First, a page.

comparable period of at least three months following the filing of the 
petition (i.e., the comparison period).\18\ Imports will normally be 
considered massive when imports during the comparison period have 
increased by 15 percent or more compared to imports during the base 
period.\19\
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    \18\ See Softwood Lumber from Canada Preliminary Critical 
Circumstances Determination, 82 FR at 19220, unchanged in Softwood 
Lumber from Canada Final AD Determination, 82 FR at 51807-08.
    \19\ Id.
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    Accordingly, to determine preliminarily whether there has been a 
massive surge in imports for each participating mandatory respondent 
which provided shipment data, including Tianjin JXSL, Commerce compared 
the total volume of shipments from June 2019 through August 2019, the 
comparison period (i.e., all months for which shipment data was 
available), with the preceding three-month period of March 2019 through 
May 2019, the base period. Although the petitioner argued that Commerce 
should use a two-month comparison period for its analysis with respect 
to Tianjin JXSL,\20\ our preference is to use at least a three-month 
comparison period.\21\ There is no such evidence on the record of the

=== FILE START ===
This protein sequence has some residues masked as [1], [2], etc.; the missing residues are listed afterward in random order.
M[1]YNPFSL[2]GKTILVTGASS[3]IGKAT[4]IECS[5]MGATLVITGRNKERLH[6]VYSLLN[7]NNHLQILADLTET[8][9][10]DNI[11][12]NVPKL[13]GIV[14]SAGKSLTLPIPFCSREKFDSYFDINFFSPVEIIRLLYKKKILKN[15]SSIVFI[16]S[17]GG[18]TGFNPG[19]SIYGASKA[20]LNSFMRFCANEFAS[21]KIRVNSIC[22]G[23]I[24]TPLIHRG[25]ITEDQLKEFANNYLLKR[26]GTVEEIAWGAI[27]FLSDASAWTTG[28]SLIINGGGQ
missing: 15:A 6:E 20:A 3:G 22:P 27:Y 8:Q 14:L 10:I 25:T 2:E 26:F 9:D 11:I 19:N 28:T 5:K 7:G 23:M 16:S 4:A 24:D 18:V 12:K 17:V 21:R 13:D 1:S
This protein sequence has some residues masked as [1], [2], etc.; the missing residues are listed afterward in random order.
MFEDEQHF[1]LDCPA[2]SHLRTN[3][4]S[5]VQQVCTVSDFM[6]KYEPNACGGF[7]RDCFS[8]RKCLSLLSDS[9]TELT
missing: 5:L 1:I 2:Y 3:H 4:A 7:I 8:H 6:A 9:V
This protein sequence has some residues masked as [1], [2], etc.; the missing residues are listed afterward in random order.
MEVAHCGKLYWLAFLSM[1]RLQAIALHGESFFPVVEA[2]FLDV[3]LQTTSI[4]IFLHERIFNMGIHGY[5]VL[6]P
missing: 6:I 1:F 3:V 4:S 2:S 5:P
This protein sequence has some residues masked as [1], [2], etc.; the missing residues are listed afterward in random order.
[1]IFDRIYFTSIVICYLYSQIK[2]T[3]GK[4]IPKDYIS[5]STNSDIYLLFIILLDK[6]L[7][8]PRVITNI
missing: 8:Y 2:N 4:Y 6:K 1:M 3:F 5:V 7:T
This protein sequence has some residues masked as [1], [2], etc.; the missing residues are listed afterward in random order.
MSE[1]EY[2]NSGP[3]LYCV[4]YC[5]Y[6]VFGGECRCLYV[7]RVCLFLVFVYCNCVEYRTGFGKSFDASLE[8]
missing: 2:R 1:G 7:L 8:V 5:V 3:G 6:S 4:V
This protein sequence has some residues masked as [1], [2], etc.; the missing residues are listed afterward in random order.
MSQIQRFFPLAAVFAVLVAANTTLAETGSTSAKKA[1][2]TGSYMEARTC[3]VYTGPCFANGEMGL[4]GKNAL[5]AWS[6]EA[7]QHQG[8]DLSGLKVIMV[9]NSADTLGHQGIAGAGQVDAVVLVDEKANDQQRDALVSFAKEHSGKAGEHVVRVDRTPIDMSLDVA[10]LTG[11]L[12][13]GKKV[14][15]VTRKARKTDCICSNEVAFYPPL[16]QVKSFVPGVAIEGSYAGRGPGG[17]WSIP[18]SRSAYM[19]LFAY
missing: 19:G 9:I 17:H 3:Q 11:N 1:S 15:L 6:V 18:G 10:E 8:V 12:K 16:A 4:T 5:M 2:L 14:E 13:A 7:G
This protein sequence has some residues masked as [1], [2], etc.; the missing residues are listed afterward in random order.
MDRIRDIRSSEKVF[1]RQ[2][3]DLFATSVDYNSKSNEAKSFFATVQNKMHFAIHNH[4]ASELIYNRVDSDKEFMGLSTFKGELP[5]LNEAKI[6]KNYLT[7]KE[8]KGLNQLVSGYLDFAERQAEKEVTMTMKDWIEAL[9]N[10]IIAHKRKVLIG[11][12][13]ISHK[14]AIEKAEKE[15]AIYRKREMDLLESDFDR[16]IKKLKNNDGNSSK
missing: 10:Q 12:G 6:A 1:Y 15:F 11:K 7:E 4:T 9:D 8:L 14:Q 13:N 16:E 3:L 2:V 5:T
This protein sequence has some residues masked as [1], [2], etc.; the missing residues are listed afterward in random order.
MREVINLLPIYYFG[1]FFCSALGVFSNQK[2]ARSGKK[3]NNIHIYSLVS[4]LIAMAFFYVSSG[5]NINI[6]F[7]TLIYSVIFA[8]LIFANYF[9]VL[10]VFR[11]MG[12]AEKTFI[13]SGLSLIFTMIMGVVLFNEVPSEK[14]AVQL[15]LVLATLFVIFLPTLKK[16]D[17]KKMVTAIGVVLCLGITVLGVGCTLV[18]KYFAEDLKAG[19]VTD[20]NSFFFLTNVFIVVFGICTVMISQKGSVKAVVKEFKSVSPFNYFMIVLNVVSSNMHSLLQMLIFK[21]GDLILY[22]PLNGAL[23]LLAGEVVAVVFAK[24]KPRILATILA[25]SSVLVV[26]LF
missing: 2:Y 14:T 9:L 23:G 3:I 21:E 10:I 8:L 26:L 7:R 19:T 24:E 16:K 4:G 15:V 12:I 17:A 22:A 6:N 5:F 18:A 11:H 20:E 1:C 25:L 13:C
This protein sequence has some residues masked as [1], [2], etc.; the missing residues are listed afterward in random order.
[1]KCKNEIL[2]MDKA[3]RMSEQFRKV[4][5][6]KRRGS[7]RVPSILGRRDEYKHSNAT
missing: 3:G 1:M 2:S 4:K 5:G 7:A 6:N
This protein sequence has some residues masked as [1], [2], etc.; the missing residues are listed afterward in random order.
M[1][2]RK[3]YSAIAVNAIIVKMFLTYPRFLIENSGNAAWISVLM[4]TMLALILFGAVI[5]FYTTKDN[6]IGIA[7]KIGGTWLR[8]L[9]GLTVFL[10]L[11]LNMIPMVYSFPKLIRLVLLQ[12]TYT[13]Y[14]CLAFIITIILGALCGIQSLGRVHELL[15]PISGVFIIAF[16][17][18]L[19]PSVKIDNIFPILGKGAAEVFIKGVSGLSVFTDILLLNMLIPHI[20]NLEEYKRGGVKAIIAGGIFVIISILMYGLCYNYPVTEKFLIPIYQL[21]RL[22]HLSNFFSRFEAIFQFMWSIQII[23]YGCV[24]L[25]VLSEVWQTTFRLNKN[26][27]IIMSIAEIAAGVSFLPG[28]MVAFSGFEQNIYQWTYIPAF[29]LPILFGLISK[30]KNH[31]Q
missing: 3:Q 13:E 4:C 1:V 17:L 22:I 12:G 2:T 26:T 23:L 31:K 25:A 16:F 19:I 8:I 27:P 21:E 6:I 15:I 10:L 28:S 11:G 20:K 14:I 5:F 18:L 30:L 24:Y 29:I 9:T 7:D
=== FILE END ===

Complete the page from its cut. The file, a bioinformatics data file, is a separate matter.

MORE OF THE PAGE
AD or CVD proceeding.
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    \20\ See Petitioner Supplement to AD Allegation at 6-8.
    \21\ See 19 CFR 351.206(h)(2)(i).
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    Regarding the CVD investigation, for all others, Commerce compared 
Global Trade Atlas (GTA) data for the period June 2019 through August 
2019 with the preceding three-month period of March 2019 through May 
2019,\22\ after subtracting from the GTA data shipments reported by the 
mandatory respondents which provided such data. Similarly, regarding 
the AD investigation, for non-individually examined companies 
requesting separate rate status, we performed the same comparison. For 
those respondents in either the CVD or AD investigation that are not 
participating in the investigation, we preliminarily determine, on the 
basis of adverse facts available,\23\ that there has been a massive 
surge in imports. Accordingly, based on our analysis of the information 
on the record, we preliminarily determine that certain producers/